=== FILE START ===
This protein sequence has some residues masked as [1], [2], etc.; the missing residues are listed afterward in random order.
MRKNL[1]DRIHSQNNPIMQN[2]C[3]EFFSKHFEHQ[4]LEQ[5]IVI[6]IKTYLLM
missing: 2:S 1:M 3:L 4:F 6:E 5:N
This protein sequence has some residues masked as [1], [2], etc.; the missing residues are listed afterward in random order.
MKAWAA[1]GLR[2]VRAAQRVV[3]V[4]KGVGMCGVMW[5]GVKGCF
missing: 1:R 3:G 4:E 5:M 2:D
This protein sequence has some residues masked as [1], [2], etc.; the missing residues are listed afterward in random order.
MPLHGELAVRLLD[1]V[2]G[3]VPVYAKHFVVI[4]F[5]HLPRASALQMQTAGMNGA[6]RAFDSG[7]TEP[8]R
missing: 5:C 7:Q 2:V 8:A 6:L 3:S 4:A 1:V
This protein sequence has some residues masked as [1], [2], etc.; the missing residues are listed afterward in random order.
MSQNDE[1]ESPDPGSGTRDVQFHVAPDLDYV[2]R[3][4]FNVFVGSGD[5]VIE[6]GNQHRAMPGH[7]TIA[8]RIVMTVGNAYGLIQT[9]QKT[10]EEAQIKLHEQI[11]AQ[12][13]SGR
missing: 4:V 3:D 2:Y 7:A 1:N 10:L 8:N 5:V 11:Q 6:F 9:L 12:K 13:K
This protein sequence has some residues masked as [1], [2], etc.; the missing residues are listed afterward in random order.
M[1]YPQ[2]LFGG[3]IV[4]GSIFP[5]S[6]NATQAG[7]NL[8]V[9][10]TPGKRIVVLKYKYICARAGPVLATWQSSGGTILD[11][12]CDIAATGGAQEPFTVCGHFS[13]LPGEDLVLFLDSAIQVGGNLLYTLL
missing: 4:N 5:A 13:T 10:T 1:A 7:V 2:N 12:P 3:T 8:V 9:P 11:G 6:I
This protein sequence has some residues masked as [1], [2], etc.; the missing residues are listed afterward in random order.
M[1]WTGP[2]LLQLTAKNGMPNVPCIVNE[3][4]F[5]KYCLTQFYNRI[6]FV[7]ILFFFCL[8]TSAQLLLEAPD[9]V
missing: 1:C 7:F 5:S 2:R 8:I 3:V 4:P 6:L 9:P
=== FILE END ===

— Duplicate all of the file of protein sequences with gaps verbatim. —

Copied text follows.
This protein sequence has some residues masked as [1], [2], etc.; the missing residues are listed afterward in random order.
MRKNL[1]DRIHSQNNPIMQN[2]C[3]EFFSKHFEHQ[4]LEQ[5]IVI[6]IKTYLLM
missing: 2:S 1:M 3:L 4:F 6:E 5:N
This protein sequence has some residues masked as [1], [2], etc.; the missing residues are listed afterward in random order.
MKAWAA[1]GLR[2]VRAAQRVV[3]V[4]KGVGMCGVMW[5]GVKGCF
missing: 1:R 3:G 4:E 5:M 2:D
This protein sequence has some residues masked as [1], [2], etc.; the missing residues are listed afterward in random order.
MPLHGELAVRLLD[1]V[2]G[3]VPVYAKHFVVI[4]F[5]HLPRASALQMQTAGMNGA[6]RAFDSG[7]TEP[8]R
missing: 5:C 7:Q 2:V 8:A 6:L 3:S 4:A 1:V
This protein sequence has some residues masked as [1], [2], etc.; the missing residues are listed afterward in random order.
MSQNDE[1]ESPDPGSGTRDVQFHVAPDLDYV[2]R[3][4]FNVFVGSGD[5]VIE[6]GNQHRAMPGH[7]TIA[8]RIVMTVGNAYGLIQT[9]QKT[10]EEAQIKLHEQI[11]AQ[12][13]SGR
missing: 4:V 3:D 2:Y 7:A 1:N 10:L 8:N 5:V 11:Q 6:F 9:L 12:K 13:K
This protein sequence has some residues masked as [1], [2], etc.; the missing residues are listed afterward in random order.
M[1]YPQ[2]LFGG[3]IV[4]GSIFP[5]S[6]NATQAG[7]NL[8]V[9][10]TPGKRIVVLKYKYICARAGPVLATWQSSGGTILD[11][12]CDIAATGGAQEPFTVCGHFS[13]LPGEDLVLFLDSAIQVGGNLLYTLL
missing: 4:N 5:A 13:T 10:T 1:A 7:V 2:N 12:P 3:T 8:V 9:P 11:G 6:I
This protein sequence has some residues masked as [1], [2], etc.; the missing residues are listed afterward in random order.
M[1]WTGP[2]LLQLTAKNGMPNVPCIVNE[3][4]F[5]KYCLTQFYNRI[6]FV[7]ILFFFCL[8]TSAQLLLEAPD[9]V
missing: 1:C 7:F 5:S 2:R 8:I 3:V 4:P 6:L 9:P